Single European Sky ATM Research

Single European Sky ATM Research (SESAR) is a collaborative project to completely overhaul European airspace and its air traffic management (ATM). The actual programme is managed by the SESAR Joint Undertaking as a public–private partnership (PPP).

In the 20th century, unlike United States, Europe did not have a single civilian airspace — i.e., one in which air navigation is managed at the European level. Furthermore, European airspace is among the busiest in the world with over 33,000 flights daily and airport density in Europe is very high. This makes air traffic control more complex. The EU Single European Sky (SES) legislature was drawn to overcome the air control management's fragmentation and flight capacity limitation by structuring airspace and air navigation services at a pan-European level. To develop the needed technological capacity, the SESAR programme was initiated in 2004 as a continuation of a smaller effort by Eurocontrol, SESAME-project. In June 2010, European and American authorities reached a preliminary agreement on interoperability between their future air traffic management systems, SESAR and NextGen.

The SESAR project is composed of three phases:

  • A Definition phase (2004–2008), to deliver an ATM master plan defining the content, the development and deployment plans of the next generation of ATM systems. This definition phase is led by Eurocontrol, and co-funded by the European Commission under the Trans-European Transport Networks programme and executed by a large consortium of all air transport stakeholders.
  • A Development phase (2008–2013), to produce the required new generation of technological systems and components as defined in the definition phase. This phase (budget: 2.1 billion euro) is managed by the SESAR Joint Undertaking.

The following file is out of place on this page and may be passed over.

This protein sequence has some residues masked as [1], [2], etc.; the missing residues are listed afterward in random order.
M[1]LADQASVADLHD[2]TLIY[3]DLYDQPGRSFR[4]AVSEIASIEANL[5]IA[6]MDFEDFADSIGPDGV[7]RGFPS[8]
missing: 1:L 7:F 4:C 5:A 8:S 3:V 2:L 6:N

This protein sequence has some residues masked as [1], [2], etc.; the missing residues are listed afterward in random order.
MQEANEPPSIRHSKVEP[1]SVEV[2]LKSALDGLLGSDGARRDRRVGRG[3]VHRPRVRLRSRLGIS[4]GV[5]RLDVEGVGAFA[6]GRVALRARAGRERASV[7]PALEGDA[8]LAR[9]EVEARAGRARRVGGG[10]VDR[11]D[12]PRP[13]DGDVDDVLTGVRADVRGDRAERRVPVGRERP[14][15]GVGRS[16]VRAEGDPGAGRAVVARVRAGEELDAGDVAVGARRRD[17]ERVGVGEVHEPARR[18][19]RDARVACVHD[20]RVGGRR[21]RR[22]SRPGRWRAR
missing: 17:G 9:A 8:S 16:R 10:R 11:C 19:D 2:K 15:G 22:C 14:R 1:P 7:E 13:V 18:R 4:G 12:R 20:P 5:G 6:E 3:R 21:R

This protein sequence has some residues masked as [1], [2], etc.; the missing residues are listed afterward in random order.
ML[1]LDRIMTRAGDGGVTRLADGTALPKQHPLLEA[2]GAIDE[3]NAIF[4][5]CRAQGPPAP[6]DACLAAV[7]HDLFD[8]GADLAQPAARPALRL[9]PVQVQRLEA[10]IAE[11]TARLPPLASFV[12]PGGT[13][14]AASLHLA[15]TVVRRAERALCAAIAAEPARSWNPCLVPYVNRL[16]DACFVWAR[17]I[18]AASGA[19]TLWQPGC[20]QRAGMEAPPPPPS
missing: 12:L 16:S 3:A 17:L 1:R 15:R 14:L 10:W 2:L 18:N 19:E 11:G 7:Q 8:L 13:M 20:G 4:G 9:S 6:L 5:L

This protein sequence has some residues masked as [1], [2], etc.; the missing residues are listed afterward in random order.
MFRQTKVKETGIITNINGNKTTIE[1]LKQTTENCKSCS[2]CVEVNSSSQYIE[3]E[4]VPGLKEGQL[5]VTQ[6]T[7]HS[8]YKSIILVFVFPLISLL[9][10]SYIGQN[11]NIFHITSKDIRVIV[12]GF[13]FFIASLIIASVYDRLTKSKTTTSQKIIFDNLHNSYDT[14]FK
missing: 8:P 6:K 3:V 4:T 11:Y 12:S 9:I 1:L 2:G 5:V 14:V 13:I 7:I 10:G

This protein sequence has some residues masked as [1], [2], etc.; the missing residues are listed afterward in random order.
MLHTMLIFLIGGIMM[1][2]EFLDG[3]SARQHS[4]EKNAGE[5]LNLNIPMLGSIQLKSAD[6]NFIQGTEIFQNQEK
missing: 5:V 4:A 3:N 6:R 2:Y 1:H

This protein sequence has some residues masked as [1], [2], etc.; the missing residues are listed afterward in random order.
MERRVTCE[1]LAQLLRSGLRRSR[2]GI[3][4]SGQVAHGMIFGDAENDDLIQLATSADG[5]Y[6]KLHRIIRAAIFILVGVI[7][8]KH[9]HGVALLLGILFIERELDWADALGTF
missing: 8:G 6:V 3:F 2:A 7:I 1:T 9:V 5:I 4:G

• A Deployment phase (2014–2020), for a large-scale production and implementation of the new air traffic management infrastructure, composed of fully harmonised and interoperable components which guarantee high performance air transport activities in Europe.

SESAR’s target concept relies on a number of new key features:

  • The network operation plan, a dynamic rolling plan for continuous operations that ensures a common view of the network situation;
  • Full integration of airport operations as part of ATM and the planning process;
  • Trajectory management, reducing the constraints of airspace organisation to a minimum;
  • New aircraft separation modes, allowing increased safety, capacity and efficiency;
  • System-wide information management (SWIM), securely connecting all the ATM stakeholders which will share the same data;
  • Humans as the central decision-makers: controllers and pilots will be assisted by new automated functions to ease their workload and handle complex decision-making processes.

The SESAR project has a parallel in the NextGen project within the United States.

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